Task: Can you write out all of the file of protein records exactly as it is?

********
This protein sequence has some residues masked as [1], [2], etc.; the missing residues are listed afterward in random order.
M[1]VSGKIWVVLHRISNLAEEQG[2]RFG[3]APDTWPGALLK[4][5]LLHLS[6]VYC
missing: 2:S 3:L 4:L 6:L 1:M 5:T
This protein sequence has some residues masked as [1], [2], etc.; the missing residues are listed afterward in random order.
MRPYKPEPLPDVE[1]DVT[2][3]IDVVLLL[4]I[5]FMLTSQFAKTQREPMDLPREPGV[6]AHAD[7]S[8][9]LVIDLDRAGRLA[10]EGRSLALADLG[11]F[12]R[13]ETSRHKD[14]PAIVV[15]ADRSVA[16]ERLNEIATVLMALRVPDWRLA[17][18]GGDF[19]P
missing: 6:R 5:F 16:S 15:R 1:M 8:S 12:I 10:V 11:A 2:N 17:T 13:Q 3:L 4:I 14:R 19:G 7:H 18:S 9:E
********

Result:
This protein sequence has some residues masked as [1], [2], etc.; the missing residues are listed afterward in random order.
M[1]VSGKIWVVLHRISNLAEEQG[2]RFG[3]APDTWPGALLK[4][5]LLHLS[6]VYC
missing: 2:S 3:L 4:L 6:L 1:M 5:T
This protein sequence has some residues masked as [1], [2], etc.; the missing residues are listed afterward in random order.
MRPYKPEPLPDVE[1]DVT[2][3]IDVVLLL[4]I[5]FMLTSQFAKTQREPMDLPREPGV[6]AHAD[7]S[8][9]LVIDLDRAGRLA[10]EGRSLALADLG[11]F[12]R[13]ETSRHKD[14]PAIVV[15]ADRSVA[16]ERLNEIATVLMALRVPDWRLA[17][18]GGDF[19]P
missing: 6:R 5:F 16:S 15:R 1:M 8:S 12:I 10:V 11:A 2:N 17:T 13:Q 3:L 4:I 14:R 19:G 7:H 18:S 9:E